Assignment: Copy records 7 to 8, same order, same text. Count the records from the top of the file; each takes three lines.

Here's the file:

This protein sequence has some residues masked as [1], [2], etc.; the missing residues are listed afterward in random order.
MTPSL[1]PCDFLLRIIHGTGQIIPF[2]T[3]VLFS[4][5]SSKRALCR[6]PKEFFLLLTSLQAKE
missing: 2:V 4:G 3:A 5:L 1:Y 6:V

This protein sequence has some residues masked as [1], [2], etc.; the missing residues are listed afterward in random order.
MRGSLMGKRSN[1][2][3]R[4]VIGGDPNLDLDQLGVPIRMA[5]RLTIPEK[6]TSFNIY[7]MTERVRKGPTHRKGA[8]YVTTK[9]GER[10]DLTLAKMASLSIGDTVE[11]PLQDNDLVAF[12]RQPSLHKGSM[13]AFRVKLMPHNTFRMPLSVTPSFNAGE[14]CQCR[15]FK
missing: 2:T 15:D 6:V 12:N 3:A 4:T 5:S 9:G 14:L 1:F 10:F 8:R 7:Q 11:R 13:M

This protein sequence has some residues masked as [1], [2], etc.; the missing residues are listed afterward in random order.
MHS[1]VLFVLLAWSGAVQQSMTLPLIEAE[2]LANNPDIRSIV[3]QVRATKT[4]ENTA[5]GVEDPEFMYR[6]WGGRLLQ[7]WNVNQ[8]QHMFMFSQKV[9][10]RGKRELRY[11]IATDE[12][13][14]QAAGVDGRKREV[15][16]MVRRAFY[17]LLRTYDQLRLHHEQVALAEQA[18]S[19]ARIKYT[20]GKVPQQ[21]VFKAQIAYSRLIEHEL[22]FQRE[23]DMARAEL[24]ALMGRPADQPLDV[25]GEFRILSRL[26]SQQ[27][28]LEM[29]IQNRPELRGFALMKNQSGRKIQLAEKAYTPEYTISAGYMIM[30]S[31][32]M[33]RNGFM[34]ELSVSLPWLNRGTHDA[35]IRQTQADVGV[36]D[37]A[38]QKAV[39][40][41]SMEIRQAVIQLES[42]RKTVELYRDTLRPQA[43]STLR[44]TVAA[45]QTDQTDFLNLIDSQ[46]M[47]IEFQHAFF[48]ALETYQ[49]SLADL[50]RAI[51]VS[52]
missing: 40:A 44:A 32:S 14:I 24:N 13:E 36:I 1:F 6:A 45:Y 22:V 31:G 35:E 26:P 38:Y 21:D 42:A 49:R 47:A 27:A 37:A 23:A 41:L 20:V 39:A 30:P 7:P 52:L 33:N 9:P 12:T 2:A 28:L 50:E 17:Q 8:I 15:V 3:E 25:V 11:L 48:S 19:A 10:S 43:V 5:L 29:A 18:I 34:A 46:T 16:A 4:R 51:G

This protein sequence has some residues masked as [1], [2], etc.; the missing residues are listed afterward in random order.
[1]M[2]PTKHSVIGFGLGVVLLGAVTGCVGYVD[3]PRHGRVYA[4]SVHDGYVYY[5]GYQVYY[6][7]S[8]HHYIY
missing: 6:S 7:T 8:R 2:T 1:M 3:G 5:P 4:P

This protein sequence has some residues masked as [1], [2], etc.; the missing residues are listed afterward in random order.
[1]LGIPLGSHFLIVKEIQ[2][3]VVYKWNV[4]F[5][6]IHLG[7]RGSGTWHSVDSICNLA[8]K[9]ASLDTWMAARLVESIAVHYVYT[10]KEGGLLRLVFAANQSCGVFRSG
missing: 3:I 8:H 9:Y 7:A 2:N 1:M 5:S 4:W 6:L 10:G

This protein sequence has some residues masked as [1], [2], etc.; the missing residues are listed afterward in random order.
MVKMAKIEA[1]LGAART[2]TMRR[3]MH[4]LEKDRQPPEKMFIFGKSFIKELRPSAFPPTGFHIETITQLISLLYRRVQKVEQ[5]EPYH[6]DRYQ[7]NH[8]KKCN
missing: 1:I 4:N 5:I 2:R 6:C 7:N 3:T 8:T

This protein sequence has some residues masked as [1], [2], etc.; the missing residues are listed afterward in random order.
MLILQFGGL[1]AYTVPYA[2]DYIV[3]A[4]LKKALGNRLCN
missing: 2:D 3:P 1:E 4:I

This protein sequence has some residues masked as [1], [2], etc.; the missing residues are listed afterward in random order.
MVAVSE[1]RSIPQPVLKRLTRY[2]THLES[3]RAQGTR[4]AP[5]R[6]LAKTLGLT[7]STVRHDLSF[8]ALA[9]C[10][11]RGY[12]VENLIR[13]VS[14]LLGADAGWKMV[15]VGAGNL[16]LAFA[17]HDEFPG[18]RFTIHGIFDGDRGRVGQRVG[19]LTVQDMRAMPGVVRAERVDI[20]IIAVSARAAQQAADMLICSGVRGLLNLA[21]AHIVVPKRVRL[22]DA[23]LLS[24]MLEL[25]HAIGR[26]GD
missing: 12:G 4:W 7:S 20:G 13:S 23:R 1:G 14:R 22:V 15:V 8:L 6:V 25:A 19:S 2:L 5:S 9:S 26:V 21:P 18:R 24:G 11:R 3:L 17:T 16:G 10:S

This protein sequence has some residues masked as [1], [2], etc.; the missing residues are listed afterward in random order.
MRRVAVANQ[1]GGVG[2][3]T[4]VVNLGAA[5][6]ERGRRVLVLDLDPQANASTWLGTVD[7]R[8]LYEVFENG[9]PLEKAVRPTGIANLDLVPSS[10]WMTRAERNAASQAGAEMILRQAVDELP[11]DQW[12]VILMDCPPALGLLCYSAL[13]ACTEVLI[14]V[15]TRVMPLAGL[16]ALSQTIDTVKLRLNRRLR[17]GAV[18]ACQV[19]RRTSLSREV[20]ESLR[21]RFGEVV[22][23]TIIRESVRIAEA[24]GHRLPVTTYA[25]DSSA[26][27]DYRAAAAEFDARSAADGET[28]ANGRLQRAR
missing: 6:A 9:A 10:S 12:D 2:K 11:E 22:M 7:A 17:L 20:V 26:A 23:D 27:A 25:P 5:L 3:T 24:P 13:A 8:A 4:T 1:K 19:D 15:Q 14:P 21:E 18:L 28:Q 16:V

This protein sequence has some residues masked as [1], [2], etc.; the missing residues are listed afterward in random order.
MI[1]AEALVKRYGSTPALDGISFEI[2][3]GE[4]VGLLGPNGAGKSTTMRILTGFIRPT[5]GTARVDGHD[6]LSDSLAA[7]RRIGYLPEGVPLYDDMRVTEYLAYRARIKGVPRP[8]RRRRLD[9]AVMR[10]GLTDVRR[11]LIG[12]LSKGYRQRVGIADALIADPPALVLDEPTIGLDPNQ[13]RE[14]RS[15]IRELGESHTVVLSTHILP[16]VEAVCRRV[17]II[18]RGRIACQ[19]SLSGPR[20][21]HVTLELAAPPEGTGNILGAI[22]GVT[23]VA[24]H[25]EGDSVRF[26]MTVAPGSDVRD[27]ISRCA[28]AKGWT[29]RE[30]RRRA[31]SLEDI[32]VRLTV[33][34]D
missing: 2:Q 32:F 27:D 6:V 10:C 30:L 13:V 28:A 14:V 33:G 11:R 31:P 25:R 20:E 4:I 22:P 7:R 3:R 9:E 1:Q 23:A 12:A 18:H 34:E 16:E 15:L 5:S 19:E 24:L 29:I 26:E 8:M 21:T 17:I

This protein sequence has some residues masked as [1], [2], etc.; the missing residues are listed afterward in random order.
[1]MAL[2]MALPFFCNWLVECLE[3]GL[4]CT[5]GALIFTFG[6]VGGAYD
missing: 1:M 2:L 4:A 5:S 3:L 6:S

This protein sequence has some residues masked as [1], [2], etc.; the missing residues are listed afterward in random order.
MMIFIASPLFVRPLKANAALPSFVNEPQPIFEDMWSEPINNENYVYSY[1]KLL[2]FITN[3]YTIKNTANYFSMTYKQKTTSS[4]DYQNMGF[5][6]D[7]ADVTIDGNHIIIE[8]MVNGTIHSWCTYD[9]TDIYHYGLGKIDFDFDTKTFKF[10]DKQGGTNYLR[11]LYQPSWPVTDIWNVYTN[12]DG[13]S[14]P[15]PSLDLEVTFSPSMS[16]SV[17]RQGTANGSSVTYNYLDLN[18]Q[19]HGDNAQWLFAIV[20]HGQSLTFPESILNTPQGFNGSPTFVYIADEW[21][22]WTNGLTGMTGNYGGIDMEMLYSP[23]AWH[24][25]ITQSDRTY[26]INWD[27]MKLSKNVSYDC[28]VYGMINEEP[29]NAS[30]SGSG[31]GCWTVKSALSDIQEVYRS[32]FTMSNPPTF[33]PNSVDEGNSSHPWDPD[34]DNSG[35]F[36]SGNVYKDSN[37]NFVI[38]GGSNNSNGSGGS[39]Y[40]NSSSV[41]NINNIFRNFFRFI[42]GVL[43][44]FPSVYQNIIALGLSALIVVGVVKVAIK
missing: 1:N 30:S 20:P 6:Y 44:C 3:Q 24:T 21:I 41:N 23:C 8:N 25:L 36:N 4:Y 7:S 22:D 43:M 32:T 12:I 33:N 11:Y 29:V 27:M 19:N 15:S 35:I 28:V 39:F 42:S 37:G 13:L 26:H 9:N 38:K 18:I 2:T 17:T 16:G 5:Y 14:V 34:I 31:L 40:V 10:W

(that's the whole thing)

This protein sequence has some residues masked as [1], [2], etc.; the missing residues are listed afterward in random order.
MLILQFGGL[1]AYTVPYA[2]DYIV[3]A[4]LKKALGNRLCN
missing: 2:D 3:P 1:E 4:I

This protein sequence has some residues masked as [1], [2], etc.; the missing residues are listed afterward in random order.
MVAVSE[1]RSIPQPVLKRLTRY[2]THLES[3]RAQGTR[4]AP[5]R[6]LAKTLGLT[7]STVRHDLSF[8]ALA[9]C[10][11]RGY[12]VENLIR[13]VS[14]LLGADAGWKMV[15]VGAGNL[16]LAFA[17]HDEFPG[18]RFTIHGIFDGDRGRVGQRVG[19]LTVQDMRAMPGVVRAERVDI[20]IIAVSARAAQQAADMLICSGVRGLLNLA[21]AHIVVPKRVRL[22]DA[23]LLS[24]MLEL[25]HAIGR[26]GD
missing: 12:G 4:W 7:S 20:G 13:S 23:R 1:G 14:R 22:V 15:V 8:L 6:V 25:A 19:S 2:L 5:S 9:S 26:V 21:P 18:R 24:G 11:R 3:L 17:T 16:G 10:S